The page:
In the Maddibanda village of Chinturu Mandal, generations at end have never seen a school, and the concept of education has not existed in their lives. This is because the villagers belong to a tribal community known as Kondareddy, which has been classified as a Particularly Vulnerable Tribal Group (PVTG).
The tribals continue to live a nomadic lifestyle of shifting cultivation, and rely entirely on forest produce for their livelihood. The primitive and shy community speaks aboriginal Telugu, and are natives of the land. The hamlets are geographically separated, each having five to ten houses on a hilltop.
Every Friday, they descend the hilltop to sell forest produce and buy weekly supplies, before returning home. The nearest hamlet in the village is an hour-long walk, and the farthest is situated about four hours away from Boddu Gudam, after which there is no road. The tribals are unaware of the specific distance, and their only way to measure it is in the context of the number of hills they cross before reaching the hamlet.
However, six months ago, Venkata Ramana Akalu, became the first Deputy Collector in 20 years to walk the distance and reach the remotest hamlets in the area. The officer has reached out to these villages by convincing the tribals to build a residential school for the children in the area.
Thanks to his efforts, today, 28 children sit under the bamboo and thatched roof structure every day, to take informal education. Ramana says that a few of them will perhaps one day move to mainstream education, and no longer lead a primitive lifestyle.
“I travelled for half an hour from the office, and then walked for another hour before I could reach the first hamlet,” the 37-year-old recalls. Ramana is a project officer with the Integrated Tribal Development Agency (ITDA).
‘The path to the hills’
It all began with the concept of Kondabata, which translates to the ‘path to the hills’. The officer paid fortnightly visits to the hilltop hamlets in the villages of Edugurrlapally, Vegisagandi, and Sadrai, including Maddibanda, of the east Godavari district. He began his visits around February 2020, but the trips were stalled due to COVID-19.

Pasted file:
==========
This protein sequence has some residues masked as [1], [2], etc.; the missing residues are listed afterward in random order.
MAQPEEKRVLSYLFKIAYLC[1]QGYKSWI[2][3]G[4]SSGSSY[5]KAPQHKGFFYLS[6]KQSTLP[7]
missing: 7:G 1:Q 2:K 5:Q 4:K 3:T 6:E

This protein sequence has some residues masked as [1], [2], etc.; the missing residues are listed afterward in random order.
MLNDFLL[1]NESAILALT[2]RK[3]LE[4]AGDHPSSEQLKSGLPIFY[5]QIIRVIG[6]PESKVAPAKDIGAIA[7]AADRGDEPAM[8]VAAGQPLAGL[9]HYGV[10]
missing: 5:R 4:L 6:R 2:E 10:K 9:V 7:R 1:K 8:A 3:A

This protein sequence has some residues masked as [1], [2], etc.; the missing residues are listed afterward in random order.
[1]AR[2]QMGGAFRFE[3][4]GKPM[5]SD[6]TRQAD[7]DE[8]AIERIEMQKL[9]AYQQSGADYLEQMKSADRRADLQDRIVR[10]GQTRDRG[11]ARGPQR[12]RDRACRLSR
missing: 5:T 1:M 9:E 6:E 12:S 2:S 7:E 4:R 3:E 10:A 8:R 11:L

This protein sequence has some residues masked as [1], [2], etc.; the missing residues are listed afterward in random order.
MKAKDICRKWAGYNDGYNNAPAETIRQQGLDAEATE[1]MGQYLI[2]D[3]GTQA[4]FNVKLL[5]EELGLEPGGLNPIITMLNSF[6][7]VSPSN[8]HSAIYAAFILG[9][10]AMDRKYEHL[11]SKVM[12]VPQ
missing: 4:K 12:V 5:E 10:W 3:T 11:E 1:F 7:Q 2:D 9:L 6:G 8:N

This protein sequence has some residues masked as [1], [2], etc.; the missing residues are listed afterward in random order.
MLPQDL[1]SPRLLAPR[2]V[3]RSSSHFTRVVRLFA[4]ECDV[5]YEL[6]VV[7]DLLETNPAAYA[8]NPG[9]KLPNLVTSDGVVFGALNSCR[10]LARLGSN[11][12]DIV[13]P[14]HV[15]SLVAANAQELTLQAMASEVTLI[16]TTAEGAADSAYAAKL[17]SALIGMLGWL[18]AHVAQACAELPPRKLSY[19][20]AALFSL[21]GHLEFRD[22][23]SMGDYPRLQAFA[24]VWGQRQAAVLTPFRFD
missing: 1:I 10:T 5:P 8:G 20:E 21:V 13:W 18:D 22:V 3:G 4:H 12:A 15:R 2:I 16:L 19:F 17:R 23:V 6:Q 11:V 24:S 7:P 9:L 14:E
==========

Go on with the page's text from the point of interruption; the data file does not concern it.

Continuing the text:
Ramana resumed his initiative in October last year. “On reaching Maddibanda village after a four-hour trek, I learned that no officer had visited the hamlet in the last couple of decades, because of its remote location. The children had no access to a school, and education could not reach such a place,” he says.
The officer says that government programmes like the Right to Education (RTE), among other such initiatives, that aim to bring children into mainstream education cannot work in such remote areas. “The children cannot walk for hours to attend schools in nearby villages. It’s also difficult for teachers to reside in these areas or visit the schools daily. Moreover, multiple schools cannot exist in such widely dispersed hamlets. A person named Chandra Reddy has the highest qualification in this village. He dropped out after Class IX due to personal reasons,” Ramana says.
With the help of social workers Vijetha and village local Chandra, he identified 167 families from 21 hamlets, which had 80 children who were of school-going age. The trio managed to convince the tribals to educate the children.
“We told them that if their children studied, they wouldn’t face issues like being cheated while selling their forest produce in mandis. We also promised that education would give them a better life, and told them we’d help with their Aadhar and ration cards. They were told about the various rights they held as forest dwellers. After successful meetings with the villagers, a combined gram sabha took place,” Ramana says, adding that necessary items like water purifiers and solar rights were also provided to the villagers to win their trust.
A village initiative
While the villagers agreed to the initiative, setting up a residential school was the only way the idea would succeed. “It wouldn’t have been possible to set up a school on hilltop hamlets. Hence, the villagers identified a strategic location, where parents from all the villages could meet their children during their weekly visits to the town,” he says.
In October, the villagers began gathering forest resources like bamboo and grass to set up the residential school. To create a sense of ownership, the administration entrusted this responsibility to the villagers. The school infrastructure was ready within a month.
“Funds from the ITDA were used to hire a teacher who would teach through activity-based learning,” Ramana says, adding, “The children are taught rhymes, and mathematics using local resources like mud. They’re taught basics like numbers and alphabets in Telugu and English using seeds.” He says the school aims to act as a bridge that can allow these students to eventually enter mainstream education.
Watch tribal children from Maddibanda learning alphabets through activity-based learning:
The school started functioning with 25 students, which increased to 28 by January 2021. Ramana says one challenge the school faces is moving weekly groceries for a large number of students, without proper means of transport. “It is also difficult for the teacher to be highly motivated to work in such an area and keep providing quality learning to students,” he says.
“After assessing the progress the students make in the next six months, the teaching patterns will change accordingly. If any child makes it to mainstream education, we’d have succeeded. We hope the remaining 52 students join our school as well,” he tells The Better India.
Ramana says the initiative became a success solely because of the community’s willingness. “Parents from other hamlets are closely observing the school’s activities. I hope more children take to education, and if successful, this model can be replicated in other tribal villages as well,” he says.
Edited by Divya Sethu